New findings support the broad principle that retrieval suppression is achieved by regulating hippocampal processes in tandem with domain-specific brain regions involved in reinstating specific content, in an activity-dependent fashion.
Upsetting events sometimes trigger intrusive images that cause distress and that may contribute to psychiatric disorders. People often respond to intrusions by suppressing their retrieval, excluding them from awareness. Here we examined whether suppressing aversive images might also alter emotional responses to them, and the mechanisms underlying such changes. We found that the better people were at suppressing intrusions, the more it reduced their emotional responses to suppressed images. These dual effects on memory and emotion originated from a common right prefrontal cortical mechanism that downregulated the hippocampus and amygdala in parallel. Thus, suppressing intrusions affected emotional content. Importantly, participants who did not suppress intrusions well showed increased negative affect, suggesting that suppression deficits render people vulnerable to psychiatric disorders.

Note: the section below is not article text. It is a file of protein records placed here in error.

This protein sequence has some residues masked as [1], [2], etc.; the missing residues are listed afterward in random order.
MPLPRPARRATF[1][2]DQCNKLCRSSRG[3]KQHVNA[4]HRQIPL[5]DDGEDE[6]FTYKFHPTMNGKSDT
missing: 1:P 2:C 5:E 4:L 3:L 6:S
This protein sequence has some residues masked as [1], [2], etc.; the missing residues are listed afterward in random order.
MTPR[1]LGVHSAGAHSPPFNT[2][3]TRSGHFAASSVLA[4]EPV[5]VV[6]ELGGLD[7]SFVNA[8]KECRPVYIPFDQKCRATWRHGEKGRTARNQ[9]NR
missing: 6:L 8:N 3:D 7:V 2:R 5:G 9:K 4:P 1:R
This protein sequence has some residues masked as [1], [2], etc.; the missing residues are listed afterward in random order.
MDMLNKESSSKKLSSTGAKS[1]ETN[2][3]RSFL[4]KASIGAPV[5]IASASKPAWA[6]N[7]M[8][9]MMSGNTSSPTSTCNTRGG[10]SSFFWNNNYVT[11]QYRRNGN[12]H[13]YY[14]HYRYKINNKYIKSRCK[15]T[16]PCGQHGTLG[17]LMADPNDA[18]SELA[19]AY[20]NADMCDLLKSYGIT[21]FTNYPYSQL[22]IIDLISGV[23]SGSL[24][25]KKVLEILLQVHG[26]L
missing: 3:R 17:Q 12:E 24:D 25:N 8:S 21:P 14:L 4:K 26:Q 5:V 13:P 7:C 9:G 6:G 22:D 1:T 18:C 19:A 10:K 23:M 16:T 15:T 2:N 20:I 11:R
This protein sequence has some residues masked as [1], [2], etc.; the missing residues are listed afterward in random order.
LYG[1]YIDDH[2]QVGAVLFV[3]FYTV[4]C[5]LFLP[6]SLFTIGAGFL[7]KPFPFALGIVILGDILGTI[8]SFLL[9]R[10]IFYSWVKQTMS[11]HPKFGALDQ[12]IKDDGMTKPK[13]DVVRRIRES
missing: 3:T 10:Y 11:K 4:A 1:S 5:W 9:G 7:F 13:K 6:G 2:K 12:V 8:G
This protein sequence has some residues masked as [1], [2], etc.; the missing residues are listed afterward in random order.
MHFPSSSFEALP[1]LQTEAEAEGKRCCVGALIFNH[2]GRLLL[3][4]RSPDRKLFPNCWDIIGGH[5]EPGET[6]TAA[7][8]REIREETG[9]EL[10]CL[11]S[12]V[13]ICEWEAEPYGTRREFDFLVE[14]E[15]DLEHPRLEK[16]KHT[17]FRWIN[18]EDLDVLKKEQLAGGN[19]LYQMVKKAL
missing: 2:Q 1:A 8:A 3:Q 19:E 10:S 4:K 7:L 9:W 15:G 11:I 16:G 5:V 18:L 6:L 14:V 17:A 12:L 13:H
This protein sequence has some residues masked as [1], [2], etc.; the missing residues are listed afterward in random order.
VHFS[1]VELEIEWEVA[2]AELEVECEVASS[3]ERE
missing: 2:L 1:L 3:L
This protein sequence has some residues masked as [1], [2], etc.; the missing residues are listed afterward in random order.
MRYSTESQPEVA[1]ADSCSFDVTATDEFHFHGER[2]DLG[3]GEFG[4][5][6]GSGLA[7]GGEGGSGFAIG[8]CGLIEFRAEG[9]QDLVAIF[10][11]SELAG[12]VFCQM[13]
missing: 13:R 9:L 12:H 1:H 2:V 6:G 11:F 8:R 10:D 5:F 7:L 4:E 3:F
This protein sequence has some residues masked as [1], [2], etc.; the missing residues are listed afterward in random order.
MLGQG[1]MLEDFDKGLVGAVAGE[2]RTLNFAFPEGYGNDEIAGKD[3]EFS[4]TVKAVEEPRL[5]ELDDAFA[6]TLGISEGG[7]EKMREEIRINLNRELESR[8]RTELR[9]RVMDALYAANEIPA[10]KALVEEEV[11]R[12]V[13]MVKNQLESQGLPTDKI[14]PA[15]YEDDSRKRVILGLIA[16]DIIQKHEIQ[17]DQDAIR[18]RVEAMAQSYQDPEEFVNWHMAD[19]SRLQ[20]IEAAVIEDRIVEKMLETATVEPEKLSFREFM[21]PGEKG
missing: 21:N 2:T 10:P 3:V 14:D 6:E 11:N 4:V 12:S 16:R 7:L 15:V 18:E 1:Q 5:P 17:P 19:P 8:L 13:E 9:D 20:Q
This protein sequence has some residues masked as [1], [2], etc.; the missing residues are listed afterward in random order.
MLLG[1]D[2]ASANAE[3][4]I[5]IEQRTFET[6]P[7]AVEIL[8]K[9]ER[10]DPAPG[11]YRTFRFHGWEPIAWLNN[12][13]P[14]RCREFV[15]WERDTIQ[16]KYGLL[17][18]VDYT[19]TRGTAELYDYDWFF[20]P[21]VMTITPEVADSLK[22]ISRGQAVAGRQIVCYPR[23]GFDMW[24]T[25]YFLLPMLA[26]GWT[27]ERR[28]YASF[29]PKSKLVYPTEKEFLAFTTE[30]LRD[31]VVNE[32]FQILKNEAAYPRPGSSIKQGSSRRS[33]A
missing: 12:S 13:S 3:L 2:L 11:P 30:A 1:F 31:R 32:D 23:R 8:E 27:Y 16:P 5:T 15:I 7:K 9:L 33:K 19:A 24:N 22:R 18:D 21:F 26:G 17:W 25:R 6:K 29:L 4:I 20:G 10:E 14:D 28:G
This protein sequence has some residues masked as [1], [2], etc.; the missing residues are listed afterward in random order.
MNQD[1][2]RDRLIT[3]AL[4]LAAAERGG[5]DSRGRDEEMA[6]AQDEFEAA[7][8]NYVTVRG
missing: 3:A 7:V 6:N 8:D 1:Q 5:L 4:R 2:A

Read the full report in the Journal of Neuroscience.